Of greater importance is that Jesus gives up His spirit. We need to carefully consider this because it is a point of emphasis in all four accounts. Not only is His life not taken from Him, He chooses the moment in which it will be given. Jesus is strong, in control, and chooses the moment of His departure. What is the significance of this?
In John 10:17-18 Jesus says:
“The reason My Father loves Me is that I lay down My life – only to take it up again. No one takes it from Me, but I lay it down of my own accord. I have authority to lay it down and authority to take it up again. This command I received from My Father.’”
Jesus claims in this passage to have control over both His life and His death. No one, He says, can take His life. A cursory look at John’s gospel reveals numerous occasions when the opponents of Jesus seek to take His life (5:18,7:1,19,25,8:37,40,11:47-53). Their attempts are all unsuccessful. Why? The answer is simple: Jesus is unwilling to give His life up on any of those occasions and since He alone has the power to lay His life down, His death isn’t going to happen apart from His choosing.
At Golgotha, in accordance with His Father’s will, Christ chooses to give His life where He pays the price for our sins (Jn. 19:30). Yet even at the cross, He is in total control and chooses the moment of His death. This is what impresses the centurion who has undoubtedly witnessed many deaths from crucifixion. Anyone suffering the torturous death of crucifixion would wish for such power but only Jesus possesses it. This is why the centurion says, “Surely, this man was the Son of God,” (Mark 15:39).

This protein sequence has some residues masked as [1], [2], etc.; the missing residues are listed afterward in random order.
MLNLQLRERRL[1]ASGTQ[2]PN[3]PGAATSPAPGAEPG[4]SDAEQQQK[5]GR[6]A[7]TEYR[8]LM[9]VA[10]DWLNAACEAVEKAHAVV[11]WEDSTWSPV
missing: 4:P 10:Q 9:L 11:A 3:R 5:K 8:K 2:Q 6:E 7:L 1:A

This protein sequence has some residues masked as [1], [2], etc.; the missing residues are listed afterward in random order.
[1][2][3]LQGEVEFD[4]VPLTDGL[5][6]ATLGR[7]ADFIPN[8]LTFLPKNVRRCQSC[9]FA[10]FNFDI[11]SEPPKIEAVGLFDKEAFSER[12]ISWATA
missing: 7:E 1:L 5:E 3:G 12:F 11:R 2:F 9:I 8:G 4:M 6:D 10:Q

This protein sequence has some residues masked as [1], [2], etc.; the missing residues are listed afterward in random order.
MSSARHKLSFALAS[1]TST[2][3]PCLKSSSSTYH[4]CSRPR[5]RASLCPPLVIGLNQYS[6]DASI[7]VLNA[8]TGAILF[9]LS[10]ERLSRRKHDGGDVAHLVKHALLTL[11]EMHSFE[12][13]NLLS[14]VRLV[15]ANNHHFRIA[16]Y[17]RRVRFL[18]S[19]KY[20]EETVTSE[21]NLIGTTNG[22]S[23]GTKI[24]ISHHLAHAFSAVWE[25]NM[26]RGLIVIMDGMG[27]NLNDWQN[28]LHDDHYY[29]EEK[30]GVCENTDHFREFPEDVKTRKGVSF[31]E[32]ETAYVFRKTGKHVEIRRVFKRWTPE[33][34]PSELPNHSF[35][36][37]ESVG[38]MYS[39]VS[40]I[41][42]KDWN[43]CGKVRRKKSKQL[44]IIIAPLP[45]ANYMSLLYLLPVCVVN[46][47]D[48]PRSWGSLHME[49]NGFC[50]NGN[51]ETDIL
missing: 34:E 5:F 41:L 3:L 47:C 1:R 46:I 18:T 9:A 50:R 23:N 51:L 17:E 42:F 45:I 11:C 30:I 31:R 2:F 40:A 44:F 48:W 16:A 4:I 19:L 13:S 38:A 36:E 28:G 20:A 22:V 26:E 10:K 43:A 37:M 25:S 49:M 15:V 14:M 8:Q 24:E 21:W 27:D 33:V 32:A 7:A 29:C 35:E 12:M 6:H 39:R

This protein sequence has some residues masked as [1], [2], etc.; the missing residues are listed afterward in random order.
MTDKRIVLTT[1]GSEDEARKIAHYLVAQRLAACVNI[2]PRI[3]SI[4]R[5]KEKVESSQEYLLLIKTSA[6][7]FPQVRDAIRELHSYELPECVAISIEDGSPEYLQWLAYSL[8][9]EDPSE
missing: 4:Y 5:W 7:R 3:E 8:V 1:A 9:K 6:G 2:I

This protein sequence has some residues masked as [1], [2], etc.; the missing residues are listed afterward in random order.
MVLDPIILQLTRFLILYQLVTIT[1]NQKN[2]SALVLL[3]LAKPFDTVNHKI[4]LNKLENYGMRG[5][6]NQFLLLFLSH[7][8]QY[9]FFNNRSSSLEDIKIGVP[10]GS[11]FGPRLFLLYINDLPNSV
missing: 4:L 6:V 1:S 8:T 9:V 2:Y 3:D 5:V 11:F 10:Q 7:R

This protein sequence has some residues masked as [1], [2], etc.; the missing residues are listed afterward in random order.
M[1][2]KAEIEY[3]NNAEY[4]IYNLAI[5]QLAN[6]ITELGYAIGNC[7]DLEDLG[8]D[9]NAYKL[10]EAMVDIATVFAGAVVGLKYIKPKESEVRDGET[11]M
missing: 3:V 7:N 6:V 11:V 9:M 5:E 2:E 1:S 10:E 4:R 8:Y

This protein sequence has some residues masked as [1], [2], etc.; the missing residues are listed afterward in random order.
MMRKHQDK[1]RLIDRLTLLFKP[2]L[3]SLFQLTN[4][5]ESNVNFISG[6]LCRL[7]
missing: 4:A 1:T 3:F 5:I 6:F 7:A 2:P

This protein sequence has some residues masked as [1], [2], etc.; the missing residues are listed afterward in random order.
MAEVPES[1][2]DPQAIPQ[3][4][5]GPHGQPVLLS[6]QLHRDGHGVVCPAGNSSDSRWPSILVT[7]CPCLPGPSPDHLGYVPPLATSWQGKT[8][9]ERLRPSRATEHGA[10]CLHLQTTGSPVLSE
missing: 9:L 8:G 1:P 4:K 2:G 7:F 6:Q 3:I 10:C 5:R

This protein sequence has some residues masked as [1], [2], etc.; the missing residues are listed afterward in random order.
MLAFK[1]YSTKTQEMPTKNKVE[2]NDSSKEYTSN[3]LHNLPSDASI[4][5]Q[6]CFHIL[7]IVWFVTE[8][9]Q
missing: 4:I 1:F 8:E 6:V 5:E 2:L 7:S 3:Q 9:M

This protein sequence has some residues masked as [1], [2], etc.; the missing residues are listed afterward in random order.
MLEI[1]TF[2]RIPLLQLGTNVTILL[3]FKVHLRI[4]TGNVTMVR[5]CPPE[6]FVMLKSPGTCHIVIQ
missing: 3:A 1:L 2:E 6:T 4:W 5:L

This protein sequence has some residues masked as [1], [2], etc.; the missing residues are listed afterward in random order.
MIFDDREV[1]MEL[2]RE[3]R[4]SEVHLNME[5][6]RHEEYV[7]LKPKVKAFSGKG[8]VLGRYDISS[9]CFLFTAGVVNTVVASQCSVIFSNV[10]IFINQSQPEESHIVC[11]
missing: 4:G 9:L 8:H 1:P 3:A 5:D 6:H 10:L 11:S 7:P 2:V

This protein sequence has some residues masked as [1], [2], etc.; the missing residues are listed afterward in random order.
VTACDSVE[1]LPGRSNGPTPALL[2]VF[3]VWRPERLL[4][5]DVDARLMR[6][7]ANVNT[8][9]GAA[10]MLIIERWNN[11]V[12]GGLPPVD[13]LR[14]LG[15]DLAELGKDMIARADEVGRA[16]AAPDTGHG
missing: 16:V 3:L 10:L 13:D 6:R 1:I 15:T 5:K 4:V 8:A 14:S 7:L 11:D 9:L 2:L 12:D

Jesus’ ability to choose the moment of His departure from this world is a fulfillment of His claim and a clear sign of His deity. We need to treat it as such. The portrait of a barely conscious Jesus bleeding out on the cross undermines this claim. Similarly, it is misguided to look for the suffering of Jesus primarily in the physical aspects of the crucifixion. Not only do the writers of the gospels not emphasize this but a careful sifting of their testimony will cultivate the recognition and appreciation that the ultimate suffering of the cross was not physical but spiritual. The greatest anguish Jesus experiences is when He suffers what He has never known from all eternity – separation from His Father (Matt. 27:46). The land is shrouded in darkness as God makes “Him who had no sin to be sin for us, so that in Him we might become the righteousness of God,” (2 Cor. 5:21). This is the death He tastes for us (Heb. 2:9), for although we will all experience physical death one day when our spirit separates from our body, we will not be separated from God because Jesus took our place in His suffering on the cross.
In conclusion, while the physical aspects of the cross should never be ignored or minimized, neither should they be embellished or presented as the most significant aspect of the crucifixion. History is full of people who gave their physical lives for others but knows only One who was separated from God on behalf of all others. That is what makes the cross the nexus of history. May we always treat it that way.
Bruce Green preaches for the church in Cabot, Ark., where he lives with his wife, Janice, and their three children.